The Prince and the Pauper Questions and Answers
by Mark Twain

The Prince and the Pauper book cover
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How does the setting of Tom's real life compare with the setting in his dream in The Prince and the Pauper?

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While there are many sharp contrasts between Tom Canty's real life and the life he leads in his dreams, surprisingly there are some comparisons. 

Although Tom is abused, starved, and fairly miserable in his real life, he retreats into dreams where he lives "the charmed life of a petted prince in a regal place." One similarity between Tom's real and imaginary life is that he takes lessons in Latin and other subjects from a priest. Also, Father Andrew tells charming old tales and legends that are filled with giants, dwarfs, and fairies and genii. In these fairy tales, there are enchanted castles, handsome princes and kings. Such tales are similar to those which a child of royalty would listen.

Additionally, a strange change occurs in Tom after he has heard so many charming stories, and having read so much about royalty: he begins to speak and act as though he were princely. This behavior amuses the other residents of Offal Court, but after time the residents grow older and begin to perceive Tom as superior to themselves. Reacting to this perception, Tom begins to act even more like a prince, and his speech and manners take on the courtly and ceremonious gestures of one who is royalty.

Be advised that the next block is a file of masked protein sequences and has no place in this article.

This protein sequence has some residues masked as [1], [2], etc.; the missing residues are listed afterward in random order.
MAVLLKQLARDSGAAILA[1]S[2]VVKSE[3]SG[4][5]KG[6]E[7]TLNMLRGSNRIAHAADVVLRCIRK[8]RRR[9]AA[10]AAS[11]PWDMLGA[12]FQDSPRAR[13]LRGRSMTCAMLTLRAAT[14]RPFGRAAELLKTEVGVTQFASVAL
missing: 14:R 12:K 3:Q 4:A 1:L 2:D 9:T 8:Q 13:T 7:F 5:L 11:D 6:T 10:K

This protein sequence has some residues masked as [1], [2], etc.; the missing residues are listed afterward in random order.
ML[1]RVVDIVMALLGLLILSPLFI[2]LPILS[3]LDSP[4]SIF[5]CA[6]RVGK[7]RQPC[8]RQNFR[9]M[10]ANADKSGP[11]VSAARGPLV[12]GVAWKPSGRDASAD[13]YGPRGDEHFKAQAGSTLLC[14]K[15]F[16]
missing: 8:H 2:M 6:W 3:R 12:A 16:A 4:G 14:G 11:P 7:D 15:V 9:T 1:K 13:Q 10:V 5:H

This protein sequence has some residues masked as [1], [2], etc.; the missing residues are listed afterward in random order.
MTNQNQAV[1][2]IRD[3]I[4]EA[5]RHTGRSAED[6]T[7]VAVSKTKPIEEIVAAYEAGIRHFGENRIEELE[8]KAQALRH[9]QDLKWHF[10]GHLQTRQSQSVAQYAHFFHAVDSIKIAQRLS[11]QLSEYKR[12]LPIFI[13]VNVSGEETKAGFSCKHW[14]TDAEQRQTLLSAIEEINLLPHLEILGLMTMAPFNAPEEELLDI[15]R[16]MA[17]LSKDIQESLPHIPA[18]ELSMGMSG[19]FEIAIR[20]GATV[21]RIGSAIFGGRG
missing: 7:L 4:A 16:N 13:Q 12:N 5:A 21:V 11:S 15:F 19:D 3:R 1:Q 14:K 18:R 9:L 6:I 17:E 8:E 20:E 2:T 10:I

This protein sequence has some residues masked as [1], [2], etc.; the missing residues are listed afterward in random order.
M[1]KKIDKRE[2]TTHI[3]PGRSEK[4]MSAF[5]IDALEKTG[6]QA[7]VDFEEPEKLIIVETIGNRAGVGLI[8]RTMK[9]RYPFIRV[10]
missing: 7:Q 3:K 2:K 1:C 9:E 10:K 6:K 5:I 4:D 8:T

He seemed to know so much and he could do and say such marvelous things....

After some time, Tom's effect upon his fellow paupers increases, and they begin to perceive him with "a wondering awe" because he somehow seems to be their superior in knowledge. So impressed are these paupers that they tell their parents, who begin to talk among themselves about Tom Canty, and they, too, begin to regard Tom as a very extraordinary creature. Soon, even the adults begin to afford Tom respect and adulation because they are impressed with his wit and wisdom.

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